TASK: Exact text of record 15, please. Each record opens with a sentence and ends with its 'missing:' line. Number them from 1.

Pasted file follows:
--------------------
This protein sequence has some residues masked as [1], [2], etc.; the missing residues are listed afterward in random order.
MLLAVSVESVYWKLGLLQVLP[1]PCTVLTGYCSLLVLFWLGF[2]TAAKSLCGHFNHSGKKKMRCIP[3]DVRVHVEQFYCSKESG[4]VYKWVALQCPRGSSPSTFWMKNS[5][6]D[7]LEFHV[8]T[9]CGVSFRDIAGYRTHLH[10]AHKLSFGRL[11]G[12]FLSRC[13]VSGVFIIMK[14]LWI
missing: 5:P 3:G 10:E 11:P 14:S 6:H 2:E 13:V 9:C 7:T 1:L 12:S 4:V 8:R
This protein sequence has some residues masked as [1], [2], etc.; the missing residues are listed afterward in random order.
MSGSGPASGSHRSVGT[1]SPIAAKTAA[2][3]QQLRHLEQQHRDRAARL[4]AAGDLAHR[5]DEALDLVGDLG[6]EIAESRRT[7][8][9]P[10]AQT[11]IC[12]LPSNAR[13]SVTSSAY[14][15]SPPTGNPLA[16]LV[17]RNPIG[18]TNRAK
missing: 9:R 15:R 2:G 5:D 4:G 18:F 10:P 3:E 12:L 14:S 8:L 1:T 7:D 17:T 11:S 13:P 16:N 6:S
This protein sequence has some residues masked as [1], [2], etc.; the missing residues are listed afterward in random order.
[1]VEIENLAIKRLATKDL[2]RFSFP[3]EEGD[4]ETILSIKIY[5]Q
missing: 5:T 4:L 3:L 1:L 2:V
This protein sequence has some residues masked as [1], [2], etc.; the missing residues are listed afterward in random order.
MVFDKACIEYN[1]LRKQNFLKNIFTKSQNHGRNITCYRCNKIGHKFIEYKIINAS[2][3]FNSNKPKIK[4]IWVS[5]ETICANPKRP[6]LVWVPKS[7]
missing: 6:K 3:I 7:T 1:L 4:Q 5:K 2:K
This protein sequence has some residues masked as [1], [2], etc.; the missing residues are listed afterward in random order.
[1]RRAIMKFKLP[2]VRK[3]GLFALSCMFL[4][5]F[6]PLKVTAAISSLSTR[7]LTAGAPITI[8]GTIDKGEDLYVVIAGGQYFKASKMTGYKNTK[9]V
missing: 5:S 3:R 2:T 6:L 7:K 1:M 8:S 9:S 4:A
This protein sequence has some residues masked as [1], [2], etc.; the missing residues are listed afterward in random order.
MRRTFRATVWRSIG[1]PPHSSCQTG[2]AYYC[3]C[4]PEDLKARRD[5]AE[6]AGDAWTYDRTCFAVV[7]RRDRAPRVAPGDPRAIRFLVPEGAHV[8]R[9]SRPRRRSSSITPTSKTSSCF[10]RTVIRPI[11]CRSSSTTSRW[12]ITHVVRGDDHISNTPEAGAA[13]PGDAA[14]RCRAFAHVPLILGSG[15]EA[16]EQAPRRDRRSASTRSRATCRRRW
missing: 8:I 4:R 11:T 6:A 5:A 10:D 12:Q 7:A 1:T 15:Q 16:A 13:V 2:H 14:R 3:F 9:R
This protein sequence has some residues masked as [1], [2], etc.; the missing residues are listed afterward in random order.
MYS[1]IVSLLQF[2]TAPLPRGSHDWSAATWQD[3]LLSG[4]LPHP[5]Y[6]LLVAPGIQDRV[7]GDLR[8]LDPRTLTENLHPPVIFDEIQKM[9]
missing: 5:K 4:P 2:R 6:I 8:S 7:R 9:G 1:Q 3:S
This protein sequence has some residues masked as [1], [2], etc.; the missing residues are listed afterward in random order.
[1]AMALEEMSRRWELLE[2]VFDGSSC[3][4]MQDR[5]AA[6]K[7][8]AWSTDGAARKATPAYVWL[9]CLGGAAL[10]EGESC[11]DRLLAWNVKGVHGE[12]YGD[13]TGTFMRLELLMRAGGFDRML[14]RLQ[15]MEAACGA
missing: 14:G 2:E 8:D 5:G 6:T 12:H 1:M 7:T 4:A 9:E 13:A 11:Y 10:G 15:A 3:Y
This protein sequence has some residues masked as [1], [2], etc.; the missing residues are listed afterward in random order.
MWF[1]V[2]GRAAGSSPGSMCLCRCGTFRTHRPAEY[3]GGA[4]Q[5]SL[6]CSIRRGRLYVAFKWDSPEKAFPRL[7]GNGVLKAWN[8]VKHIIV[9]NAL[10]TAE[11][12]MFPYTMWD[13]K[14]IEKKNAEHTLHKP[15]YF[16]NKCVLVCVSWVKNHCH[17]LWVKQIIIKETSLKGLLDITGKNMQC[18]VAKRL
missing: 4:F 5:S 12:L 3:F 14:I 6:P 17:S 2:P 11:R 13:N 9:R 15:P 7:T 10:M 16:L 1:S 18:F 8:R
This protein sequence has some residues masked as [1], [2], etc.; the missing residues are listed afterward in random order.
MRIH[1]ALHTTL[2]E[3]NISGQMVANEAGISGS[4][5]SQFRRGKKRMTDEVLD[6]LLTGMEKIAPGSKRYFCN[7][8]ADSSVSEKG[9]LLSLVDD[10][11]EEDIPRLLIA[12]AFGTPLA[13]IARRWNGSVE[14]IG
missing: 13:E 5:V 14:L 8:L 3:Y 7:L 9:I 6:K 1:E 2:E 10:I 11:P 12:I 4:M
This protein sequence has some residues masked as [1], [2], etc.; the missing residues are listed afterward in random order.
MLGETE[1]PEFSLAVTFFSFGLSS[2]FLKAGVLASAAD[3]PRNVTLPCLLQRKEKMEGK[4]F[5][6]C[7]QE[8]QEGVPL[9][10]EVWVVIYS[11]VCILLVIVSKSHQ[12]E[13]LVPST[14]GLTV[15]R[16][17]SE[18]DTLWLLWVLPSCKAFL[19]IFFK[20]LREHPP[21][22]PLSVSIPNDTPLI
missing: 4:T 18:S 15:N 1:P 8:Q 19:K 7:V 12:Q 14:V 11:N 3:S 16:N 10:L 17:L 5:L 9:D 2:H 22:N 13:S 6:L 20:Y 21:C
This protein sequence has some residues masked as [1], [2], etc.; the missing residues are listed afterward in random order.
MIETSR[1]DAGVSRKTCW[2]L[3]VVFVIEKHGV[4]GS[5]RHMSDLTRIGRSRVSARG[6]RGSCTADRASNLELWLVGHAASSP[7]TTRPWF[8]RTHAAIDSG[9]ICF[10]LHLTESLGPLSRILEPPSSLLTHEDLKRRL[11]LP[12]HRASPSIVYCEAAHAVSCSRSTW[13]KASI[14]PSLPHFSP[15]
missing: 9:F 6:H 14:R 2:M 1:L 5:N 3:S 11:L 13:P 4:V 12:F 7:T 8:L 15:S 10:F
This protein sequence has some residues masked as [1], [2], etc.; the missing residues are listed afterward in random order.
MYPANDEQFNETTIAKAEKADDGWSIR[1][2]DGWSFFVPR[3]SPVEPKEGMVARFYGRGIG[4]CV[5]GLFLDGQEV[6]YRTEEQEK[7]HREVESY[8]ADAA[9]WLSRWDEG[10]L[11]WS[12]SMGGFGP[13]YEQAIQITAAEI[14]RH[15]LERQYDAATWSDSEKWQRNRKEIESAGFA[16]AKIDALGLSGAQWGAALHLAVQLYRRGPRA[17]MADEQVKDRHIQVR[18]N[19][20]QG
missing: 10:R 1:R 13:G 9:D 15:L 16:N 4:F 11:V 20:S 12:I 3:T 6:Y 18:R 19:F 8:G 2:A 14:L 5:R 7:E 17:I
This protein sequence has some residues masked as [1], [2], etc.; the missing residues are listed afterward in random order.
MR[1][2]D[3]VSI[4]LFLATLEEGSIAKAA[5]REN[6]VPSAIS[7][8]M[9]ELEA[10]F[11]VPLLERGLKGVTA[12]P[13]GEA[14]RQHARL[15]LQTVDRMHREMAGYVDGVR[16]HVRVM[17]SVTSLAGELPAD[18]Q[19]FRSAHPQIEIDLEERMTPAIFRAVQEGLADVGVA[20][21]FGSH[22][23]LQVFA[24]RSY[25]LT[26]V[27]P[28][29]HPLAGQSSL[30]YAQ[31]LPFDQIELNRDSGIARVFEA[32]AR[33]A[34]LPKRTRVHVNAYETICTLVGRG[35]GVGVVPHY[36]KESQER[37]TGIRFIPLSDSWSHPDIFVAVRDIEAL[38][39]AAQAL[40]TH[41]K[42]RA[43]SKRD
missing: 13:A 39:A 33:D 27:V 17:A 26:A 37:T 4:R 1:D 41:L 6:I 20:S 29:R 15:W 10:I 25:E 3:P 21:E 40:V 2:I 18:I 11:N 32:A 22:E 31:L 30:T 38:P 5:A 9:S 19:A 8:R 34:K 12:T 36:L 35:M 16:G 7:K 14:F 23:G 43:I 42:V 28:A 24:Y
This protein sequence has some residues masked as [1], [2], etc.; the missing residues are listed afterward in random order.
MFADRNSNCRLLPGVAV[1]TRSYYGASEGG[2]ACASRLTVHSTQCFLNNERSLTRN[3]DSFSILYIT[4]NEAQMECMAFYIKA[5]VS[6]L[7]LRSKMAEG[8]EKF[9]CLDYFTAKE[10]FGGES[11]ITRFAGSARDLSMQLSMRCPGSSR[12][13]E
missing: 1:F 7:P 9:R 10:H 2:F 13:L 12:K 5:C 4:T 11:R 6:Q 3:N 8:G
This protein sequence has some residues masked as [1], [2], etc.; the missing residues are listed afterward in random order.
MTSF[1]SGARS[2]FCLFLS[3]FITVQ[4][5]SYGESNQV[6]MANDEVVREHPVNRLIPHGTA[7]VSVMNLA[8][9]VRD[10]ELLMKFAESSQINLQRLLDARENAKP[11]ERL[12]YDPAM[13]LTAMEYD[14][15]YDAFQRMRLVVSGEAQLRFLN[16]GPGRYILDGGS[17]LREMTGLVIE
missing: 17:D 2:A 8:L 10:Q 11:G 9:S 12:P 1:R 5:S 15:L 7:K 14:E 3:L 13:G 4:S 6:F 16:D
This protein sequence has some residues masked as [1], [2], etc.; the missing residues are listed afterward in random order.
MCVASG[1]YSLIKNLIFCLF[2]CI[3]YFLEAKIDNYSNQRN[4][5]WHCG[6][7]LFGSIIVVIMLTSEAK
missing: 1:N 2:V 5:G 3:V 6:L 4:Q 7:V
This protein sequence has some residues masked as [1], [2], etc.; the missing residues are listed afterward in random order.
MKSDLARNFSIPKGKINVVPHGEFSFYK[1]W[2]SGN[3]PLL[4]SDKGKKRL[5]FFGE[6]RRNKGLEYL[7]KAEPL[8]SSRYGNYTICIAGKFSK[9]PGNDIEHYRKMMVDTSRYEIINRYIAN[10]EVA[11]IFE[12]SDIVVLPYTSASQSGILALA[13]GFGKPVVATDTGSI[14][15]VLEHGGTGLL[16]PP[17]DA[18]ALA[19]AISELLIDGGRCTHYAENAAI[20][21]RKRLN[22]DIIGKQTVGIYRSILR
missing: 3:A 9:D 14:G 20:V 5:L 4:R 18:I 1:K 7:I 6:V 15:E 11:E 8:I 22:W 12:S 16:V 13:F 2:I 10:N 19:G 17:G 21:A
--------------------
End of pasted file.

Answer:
This protein sequence has some residues masked as [1], [2], etc.; the missing residues are listed afterward in random order.
MFADRNSNCRLLPGVAV[1]TRSYYGASEGG[2]ACASRLTVHSTQCFLNNERSLTRN[3]DSFSILYIT[4]NEAQMECMAFYIKA[5]VS[6]L[7]LRSKMAEG[8]EKF[9]CLDYFTAKE[10]FGGES[11]ITRFAGSARDLSMQLSMRCPGSSR[12][13]E
missing: 1:F 7:P 9:R 10:H 2:F 13:L 12:K 5:C 4:T 11:R 6:Q 3:N 8:G